Bioethics and Social Justice|
Fall 2018 not offered
"Health has replaced salvation," wrote the 19th-century philosopher of medicine Josť Miguel Guardia. This course will examine the increasing importance that health, medicine, biotechnology, and health care systems have taken in contemporary societies. Dramatic changes in medicine allow us to prolong life and treat disease in previously unimaginable ways, even as these same changes open the door to new forms of exploitation, violence, racism, and oppression in the name of medicine itself. Our goal will be to grasp the ethical and philosophical significance of these contradictions. We will begin by examining some of the most prominent medical abuses of the 20th-century, including the Tuskegee syphilis trials and the lingering effects of eugenics and Social Darwinism. Then we will consider the mainstream response in U.S. ethics to these abuses--the creation and institutionalization of the discipline of bioethics--and the critics of this response. From there, we will reflect on the limits of the bioethics approach in light of the current global crises of health, life, and medicine. Readings will include selections from philosophical bioethics (including continental approaches, such as Canguilhem, Foucault, and Fanon), the history of medicine, the social sciences, and current journalism.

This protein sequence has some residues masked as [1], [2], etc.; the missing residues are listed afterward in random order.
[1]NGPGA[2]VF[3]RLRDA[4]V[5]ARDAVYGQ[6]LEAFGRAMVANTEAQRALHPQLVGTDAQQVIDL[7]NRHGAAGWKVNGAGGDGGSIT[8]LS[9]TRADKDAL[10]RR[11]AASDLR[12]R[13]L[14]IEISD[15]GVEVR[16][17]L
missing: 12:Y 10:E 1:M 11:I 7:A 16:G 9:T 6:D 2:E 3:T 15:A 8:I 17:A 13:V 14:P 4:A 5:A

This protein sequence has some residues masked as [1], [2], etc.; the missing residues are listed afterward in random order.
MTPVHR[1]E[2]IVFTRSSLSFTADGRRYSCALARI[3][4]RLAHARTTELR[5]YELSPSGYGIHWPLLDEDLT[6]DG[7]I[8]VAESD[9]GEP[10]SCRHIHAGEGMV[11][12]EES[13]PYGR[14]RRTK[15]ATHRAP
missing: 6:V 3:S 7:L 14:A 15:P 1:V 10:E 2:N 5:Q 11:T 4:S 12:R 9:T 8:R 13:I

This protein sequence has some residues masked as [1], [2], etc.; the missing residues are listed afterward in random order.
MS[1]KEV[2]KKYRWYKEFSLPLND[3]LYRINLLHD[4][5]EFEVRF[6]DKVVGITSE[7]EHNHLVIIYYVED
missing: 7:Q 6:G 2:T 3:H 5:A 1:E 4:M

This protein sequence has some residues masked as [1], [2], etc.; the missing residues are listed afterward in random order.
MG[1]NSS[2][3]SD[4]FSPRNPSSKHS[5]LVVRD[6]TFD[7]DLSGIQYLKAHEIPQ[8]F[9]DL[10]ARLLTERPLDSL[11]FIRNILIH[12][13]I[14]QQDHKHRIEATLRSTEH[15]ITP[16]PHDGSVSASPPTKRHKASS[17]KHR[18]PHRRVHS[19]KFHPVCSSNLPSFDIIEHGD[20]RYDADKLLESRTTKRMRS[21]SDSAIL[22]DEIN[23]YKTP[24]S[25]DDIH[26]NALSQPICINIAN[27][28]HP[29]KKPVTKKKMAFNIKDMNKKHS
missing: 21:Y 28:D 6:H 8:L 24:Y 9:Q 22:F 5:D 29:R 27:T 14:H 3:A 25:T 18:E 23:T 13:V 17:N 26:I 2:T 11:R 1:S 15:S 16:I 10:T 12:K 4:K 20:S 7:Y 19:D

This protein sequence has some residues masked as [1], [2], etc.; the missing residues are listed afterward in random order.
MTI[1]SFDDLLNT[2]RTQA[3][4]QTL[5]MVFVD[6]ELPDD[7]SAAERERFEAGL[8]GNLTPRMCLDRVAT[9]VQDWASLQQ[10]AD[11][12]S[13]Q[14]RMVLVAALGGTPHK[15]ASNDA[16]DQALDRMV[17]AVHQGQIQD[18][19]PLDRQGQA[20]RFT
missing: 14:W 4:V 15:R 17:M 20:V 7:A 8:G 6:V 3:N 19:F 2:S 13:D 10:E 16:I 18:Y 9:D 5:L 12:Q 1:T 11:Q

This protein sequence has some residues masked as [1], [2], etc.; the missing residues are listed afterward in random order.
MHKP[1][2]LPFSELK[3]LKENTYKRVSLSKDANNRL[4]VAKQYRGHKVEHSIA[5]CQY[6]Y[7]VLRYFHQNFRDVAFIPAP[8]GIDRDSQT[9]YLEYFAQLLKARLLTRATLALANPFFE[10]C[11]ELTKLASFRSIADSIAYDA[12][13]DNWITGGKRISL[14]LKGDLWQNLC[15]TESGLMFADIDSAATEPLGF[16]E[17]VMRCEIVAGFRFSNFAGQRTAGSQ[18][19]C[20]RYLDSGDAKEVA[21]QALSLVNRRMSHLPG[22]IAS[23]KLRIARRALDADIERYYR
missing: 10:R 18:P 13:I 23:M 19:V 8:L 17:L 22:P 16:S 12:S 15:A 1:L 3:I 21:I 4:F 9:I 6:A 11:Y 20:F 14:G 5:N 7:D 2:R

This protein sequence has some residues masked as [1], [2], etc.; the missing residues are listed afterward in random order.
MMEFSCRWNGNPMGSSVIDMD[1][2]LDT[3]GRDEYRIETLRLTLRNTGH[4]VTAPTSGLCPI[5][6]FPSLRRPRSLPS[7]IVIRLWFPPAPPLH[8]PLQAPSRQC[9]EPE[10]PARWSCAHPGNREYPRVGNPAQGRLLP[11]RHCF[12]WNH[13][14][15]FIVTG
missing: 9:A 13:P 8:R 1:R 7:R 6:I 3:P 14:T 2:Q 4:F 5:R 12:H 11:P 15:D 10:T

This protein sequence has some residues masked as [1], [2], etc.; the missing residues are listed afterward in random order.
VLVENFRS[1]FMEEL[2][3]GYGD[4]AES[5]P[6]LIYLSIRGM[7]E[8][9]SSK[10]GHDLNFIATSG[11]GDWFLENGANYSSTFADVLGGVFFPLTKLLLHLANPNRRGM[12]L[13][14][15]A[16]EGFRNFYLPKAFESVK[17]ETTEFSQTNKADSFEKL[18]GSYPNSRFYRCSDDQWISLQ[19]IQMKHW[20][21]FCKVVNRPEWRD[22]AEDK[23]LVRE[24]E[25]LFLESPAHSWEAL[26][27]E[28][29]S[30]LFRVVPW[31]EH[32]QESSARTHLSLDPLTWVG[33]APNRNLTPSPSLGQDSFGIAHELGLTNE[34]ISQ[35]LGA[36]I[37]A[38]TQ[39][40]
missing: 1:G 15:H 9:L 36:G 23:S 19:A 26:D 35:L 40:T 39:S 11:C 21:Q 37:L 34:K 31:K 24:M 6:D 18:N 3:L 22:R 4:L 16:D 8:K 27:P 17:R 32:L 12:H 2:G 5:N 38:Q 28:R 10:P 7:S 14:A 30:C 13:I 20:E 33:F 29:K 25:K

||Gen Ed Area Dept:
|Course Format: Lecture / Discussion||Grading Mode: Graded|
||Fulfills a Major Requirement for: (PHIL)(PHIL-Philosophy)(PHIL-Social Jus)(SISP)(SISP-Phil Ethic)(SISP-ScieDblMjr)
World Health Organization, PREAMBLE TO THE CONSTITUTION
National Commission for the Protection of Human Subjects of Biomedical and Behavioral Research, THE BELMONT REPORT
Solomon Benatar and Gillian Brock, eds., GLOBAL HEALTH AND GLOBAL HEALTH ETHICS
Georges Canguilhem, THE NORMAL AND THE PATHOLOGICAL
Michel Foucault, THE BIRTH OF THE CLINIC
Frantz Fanon, "MEDICINE AND COLONIALISM"
Ron Amundson and Shari Tresky, "BIOETHICS AND DISABILITY RIGHTS: CONFLICTING VALUES AND PERSPECTIVES"
|Examination and Assignments: |
The assignments will include:
(a) 2-3 short argumentative papers on the class readings (3-4 pages)
(b) 1 class presentation
(c) discussion questions (participation)
(d) 1 longer independent research paper applying course concepts to a current event or current bioethical discussion (7-10 pages).